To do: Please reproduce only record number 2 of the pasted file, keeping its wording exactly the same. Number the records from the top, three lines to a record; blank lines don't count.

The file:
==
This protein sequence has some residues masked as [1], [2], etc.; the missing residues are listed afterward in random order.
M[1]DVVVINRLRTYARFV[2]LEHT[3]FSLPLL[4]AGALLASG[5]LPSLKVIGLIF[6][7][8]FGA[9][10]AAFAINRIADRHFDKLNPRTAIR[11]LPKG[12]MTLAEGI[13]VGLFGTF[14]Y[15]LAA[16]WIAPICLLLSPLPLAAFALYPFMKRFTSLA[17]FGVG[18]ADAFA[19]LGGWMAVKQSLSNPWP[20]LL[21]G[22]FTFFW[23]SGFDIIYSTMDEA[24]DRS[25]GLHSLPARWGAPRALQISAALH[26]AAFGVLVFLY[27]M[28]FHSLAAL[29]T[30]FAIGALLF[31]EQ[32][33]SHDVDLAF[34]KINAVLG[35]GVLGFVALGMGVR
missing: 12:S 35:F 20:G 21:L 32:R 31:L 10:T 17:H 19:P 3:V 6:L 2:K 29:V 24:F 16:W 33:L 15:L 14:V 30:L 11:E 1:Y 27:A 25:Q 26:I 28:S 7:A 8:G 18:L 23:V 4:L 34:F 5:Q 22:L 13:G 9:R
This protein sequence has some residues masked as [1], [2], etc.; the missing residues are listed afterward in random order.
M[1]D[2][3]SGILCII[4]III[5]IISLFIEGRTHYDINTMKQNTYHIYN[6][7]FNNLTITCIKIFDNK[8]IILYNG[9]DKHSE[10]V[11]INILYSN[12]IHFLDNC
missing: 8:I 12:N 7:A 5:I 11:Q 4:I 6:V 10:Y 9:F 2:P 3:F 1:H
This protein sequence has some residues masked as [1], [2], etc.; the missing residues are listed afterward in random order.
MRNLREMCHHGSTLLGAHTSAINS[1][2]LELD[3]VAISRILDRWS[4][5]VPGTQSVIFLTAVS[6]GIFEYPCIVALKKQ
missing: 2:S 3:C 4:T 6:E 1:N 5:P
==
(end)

This protein sequence has some residues masked as [1], [2], etc.; the missing residues are listed afterward in random order.
M[1]D[2][3]SGILCII[4]III[5]IISLFIEGRTHYDINTMKQNTYHIYN[6][7]FNNLTITCIKIFDNK[8]IILYNG[9]DKHSE[10]V[11]INILYSN[12]IHFLDNC
missing: 8:I 12:N 7:A 5:I 11:Q 4:I 6:V 10:Y 9:F 2:P 3:F 1:H